President Obama has told the banks to cough up.
We want our money back, and we’re going to get it. That’s why I’m proposing a Financial Crisis Responsibility Fee to be imposed on major financial firms until the American people are fully compensated for the extraordinary assistance they provided to Wall Street. If these companies are in good enough shape to afford massive bonuses, they are surely in good enough shape to afford paying back every penny to taxpayers.
The big banks are objecting to the idea of paying for screwing up.
Banks are considering an aggressive lobbying campaign to try to defeat President Barack Obama’s new bank fee, arguing that it could cost the economy as much as $1 trillion in lost lending.
“The money to be collected is capital being pulled out of the banking system that could support ten times the amount in new lending,” a senior industry leader told POLITICO. “That’s because $1 in capital supports $10 or more in lending. So the tax will pull not $90 billion in lending capacity out of the banking system, but $1 trillion in potential lending.”
The industry official continued: “The Administration is choosing, it seems, to score political points at a time when millions of American businesses, families, and unemployed workers continue to struggle. Shutting off a trillion dollars in private lending capacity isn’t, in our view, the way to stimulate the economy.”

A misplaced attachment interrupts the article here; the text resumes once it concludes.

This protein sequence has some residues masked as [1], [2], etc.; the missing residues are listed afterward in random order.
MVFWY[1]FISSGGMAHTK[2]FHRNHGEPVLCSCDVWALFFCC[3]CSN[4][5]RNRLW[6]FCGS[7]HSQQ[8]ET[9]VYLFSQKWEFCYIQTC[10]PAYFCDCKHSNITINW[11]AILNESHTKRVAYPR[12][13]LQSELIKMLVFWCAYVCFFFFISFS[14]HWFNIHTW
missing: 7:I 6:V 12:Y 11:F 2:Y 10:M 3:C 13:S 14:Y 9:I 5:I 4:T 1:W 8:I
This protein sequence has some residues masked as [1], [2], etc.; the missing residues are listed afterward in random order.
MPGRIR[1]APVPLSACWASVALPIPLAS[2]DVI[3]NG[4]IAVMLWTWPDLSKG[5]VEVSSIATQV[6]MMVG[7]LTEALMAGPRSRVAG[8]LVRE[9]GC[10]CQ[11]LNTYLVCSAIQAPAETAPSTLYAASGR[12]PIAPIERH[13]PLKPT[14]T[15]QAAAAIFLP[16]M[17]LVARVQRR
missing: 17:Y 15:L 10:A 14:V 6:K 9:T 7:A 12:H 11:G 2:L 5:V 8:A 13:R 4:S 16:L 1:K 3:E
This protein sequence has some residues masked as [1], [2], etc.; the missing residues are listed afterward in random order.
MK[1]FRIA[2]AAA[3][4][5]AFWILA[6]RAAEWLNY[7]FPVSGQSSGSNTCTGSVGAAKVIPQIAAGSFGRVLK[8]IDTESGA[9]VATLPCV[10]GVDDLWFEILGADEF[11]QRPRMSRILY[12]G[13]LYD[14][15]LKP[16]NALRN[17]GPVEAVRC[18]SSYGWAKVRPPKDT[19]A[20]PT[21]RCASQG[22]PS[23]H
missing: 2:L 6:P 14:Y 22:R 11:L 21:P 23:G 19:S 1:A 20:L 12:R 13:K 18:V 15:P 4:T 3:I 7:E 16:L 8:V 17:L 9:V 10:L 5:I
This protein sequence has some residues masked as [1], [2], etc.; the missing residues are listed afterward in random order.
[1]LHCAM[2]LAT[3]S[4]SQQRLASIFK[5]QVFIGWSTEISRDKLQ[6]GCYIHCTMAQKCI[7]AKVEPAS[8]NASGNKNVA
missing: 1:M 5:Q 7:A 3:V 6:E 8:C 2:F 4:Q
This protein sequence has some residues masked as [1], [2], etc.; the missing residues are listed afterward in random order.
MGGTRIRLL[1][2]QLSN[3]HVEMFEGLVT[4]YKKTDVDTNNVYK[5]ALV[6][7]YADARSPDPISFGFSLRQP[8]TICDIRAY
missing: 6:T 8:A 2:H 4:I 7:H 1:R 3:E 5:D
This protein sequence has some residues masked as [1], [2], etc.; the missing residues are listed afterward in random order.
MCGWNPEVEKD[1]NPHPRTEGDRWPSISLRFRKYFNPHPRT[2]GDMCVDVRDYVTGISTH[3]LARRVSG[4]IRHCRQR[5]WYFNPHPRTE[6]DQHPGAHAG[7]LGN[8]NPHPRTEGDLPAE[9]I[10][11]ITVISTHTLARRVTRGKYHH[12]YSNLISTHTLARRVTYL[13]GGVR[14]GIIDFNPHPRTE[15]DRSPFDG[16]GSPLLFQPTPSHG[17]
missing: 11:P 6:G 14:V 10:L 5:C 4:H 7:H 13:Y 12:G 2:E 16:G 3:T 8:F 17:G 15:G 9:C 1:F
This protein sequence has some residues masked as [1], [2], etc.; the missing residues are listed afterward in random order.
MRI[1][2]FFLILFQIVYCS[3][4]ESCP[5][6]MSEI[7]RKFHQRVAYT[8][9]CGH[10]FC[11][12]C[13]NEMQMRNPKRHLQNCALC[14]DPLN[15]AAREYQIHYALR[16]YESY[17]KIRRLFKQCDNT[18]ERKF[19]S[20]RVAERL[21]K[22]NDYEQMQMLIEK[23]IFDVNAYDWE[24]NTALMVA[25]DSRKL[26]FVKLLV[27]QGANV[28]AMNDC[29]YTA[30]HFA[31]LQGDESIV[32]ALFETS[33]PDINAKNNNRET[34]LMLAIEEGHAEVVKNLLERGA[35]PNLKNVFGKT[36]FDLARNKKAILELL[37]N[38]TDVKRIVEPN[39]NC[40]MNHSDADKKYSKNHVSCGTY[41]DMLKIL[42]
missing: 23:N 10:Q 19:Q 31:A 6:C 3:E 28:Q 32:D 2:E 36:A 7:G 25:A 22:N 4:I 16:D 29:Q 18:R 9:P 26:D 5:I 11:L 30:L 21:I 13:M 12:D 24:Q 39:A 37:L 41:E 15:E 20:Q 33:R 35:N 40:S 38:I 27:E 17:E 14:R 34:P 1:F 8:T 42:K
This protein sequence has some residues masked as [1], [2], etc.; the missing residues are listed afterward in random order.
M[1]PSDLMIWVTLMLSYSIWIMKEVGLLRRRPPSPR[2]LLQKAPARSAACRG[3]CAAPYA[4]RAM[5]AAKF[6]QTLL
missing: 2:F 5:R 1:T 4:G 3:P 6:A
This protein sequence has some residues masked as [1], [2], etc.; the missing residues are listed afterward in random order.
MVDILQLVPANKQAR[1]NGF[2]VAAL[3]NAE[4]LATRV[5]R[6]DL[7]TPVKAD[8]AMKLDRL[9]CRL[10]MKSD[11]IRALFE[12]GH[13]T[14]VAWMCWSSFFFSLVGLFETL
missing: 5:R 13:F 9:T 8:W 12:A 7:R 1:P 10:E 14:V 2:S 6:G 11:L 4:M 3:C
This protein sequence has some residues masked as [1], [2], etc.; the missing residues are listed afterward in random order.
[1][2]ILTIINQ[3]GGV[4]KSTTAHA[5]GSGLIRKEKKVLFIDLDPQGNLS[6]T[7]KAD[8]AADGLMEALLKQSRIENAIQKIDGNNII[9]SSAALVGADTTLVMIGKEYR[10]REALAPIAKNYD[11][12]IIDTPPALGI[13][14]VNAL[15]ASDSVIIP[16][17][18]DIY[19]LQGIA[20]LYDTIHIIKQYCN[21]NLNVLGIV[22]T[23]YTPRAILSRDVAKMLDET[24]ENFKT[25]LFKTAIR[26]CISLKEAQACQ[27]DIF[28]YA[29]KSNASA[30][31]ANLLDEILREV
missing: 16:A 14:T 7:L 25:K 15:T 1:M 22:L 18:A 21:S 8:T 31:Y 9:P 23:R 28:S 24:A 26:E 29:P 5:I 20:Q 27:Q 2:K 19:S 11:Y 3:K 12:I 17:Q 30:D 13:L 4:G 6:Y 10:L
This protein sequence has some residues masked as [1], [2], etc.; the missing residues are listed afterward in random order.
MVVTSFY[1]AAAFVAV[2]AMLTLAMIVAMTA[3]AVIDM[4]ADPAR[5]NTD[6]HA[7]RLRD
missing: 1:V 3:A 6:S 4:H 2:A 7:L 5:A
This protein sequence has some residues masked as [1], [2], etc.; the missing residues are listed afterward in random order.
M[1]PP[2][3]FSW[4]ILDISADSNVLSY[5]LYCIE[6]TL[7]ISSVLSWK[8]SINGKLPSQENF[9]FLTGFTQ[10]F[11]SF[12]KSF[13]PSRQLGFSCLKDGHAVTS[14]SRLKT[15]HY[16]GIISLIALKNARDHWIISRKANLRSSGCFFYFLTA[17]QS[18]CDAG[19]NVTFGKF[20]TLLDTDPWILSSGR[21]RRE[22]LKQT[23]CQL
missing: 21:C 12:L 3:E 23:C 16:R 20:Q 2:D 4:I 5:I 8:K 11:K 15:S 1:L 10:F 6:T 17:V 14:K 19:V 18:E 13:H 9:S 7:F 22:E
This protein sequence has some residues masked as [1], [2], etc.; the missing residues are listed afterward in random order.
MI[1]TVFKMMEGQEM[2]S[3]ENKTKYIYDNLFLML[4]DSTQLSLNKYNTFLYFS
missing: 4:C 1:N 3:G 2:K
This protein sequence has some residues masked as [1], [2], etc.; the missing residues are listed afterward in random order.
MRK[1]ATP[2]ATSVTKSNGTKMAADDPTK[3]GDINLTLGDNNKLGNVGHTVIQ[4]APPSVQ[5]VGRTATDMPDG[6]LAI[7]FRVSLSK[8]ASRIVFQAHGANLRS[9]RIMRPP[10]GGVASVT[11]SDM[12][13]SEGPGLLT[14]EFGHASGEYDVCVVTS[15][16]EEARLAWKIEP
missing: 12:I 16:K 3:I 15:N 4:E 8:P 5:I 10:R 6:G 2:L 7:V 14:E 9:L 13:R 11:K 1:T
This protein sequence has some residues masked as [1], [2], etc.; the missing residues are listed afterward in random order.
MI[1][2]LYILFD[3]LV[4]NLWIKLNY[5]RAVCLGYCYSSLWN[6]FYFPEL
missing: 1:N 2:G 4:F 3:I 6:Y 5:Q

The White House, anxious to show its populist chops at a time when banks are unpopular, can be expected to welcome the combat.
This is a win-win for the White House. The more the banks object, the more it makes them look like the pompous, privileged sphincters that they are. This also puts the Republicans, the bankers’ natural allies, in a jam: support the banks and oppose the president — which they do without thinking anyway — and they come across to the voters, who are already pissed at the big banks and Wall Street in general, as enablers and defenders of the malefactors of great wealth. The DNC campaign ads write themselves: “Sen./Congressman [_____] sided with the banks while you got foreclosed thanks to the Great Recession that they caused. Do you really want to send this wanker back to Congress?”
The conventional wisdom is that the bankers don’t “get it” — they don’t see the damage they’ve done. Actually, I think they do; I have my own experience in dealing with two big banks in discussing financial difficulties in the last year, and the impression I came away with was that they just didn’t give a shit. While I don’t advocate the draconian measure John Cole thinks will get the point across, making them pay and shaming them in public might do it to some degree.